That's the fate that awaits Boone if she doesn't stop her futile attempts to look cute and instead focusing on learning how to shape a character.

She's being misled by The Water Cooler Set and their non-stop ravings over this bad show.

Stealing from just about everything, it adds up to nothing.  But we do love to laugh most at the questioning rounds which are supposed to be so serious but really play like a parody of Regis and Who Wants To Be A Millionaire?

The premise is this evil creature (Red) must be taken off the prison ship and allowed to loosely roam civilization with Elizabeth.  The plots are forever predictable and the guest casting follows the NBC Mystery Movie tradition where the biggest guest star (on McMillan &; Wife, Columbo or McLoud) is the villain.  So when Elizabeth is gushing over her hero, guest star Isabella Rossellini, you know Rossellini will end up being the baddie.

Plot aren't that important if you have a likable cast but there's no Susan Saint James in this cast.   They do have the woefully underutilized Harry Lennix.

Lennix appears to have been cast as part of NBC's new lack of diversity guidelines.  Boone's the only woman in the regular cast and Lennix is the only African-American.  What kind of world do the idiots who created this show live in?

And why, in the non-stop rip-offs that have followed Face/Off are all the bad guy roles going to Anglo White males?  Considering the 16 years of rip offs that have followed, and the prison population make up in the US, why is it that not one of these 'evil genius' prisoners has been played by an African-American actor or actress?

Lennix could have turned this show around had he been cast as Red instead of in the minor role of FBI Assistant Director Harold Cooper.  The best part of Doll House is also the best part of The Blacklist.  Too bad he's so misused on this program.  A few more scenes each episode and he could be an Emmy nominee.  They'll regret that stumble as the audience continues to drop.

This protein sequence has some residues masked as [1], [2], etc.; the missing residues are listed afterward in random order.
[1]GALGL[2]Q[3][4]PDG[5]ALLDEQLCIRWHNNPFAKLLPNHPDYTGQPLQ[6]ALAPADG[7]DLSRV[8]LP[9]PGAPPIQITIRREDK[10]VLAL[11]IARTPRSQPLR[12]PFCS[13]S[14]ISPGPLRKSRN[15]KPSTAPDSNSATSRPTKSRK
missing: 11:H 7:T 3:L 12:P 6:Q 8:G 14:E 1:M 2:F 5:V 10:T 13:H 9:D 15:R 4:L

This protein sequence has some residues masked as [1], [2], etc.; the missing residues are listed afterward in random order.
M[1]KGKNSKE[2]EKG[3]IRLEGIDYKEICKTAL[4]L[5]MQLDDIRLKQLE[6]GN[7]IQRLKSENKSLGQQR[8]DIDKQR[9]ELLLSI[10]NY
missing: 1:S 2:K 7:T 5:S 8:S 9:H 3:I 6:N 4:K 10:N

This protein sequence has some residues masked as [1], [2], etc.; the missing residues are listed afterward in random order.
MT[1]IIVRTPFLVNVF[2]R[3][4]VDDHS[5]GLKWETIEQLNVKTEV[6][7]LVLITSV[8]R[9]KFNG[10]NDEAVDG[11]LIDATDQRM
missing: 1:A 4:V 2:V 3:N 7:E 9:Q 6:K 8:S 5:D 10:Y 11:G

Continues to drop?

James Hibberd (Entertainment Weekly) wrote the second episode was a hit in the ratings. Nellie Andreeva (Deadline) was calling it the "breakout new drama."  If you're only capable of talking ratings, at least get that right.  Hibberd did note that the first half-hour of The Blacklist had "a 3.8 among adults, 18-49 and the second is 3.3, so there's clearly drainage"  but at 3.6 overall (in that one target audience), he felt the show was a hit.   But it didn't have 3.6.  It's  overall was 3.3.  Hibberd, and many others, used the wrong numbers as Rick Kissell (Variety) explained.  The 'hit' is not a hit.   

It's a poorly acted, badly written, run of the mill show.  And when more stylish vehicles with great actors (say Fox's Almost Human with Karl Urban, Michael Ealy, Lili Taylor and Minka Kelly) debut later in the fall season, The Blacklist will find itself set aside by even  The Water Cooler Set. 

"TV has never been better," insists a new ad.  "This is Smart TV from Samsung."  While the unit you watch programs on has improved, the quality of TV has decreased dramatically in one season.  NBC is the biggest offender.  And as ratings continue to droop for the low rated network, NBC may begin to stand for NoBody Cares. 

We certainly don't.  For those who do, Elizabeth doesn't find gay porn hidden in the floorboard, women's panties or anything of real interest.  Her husband (or someone) has hidden "the gun and the passports."  That would be interesting only if you'd never watched TV before.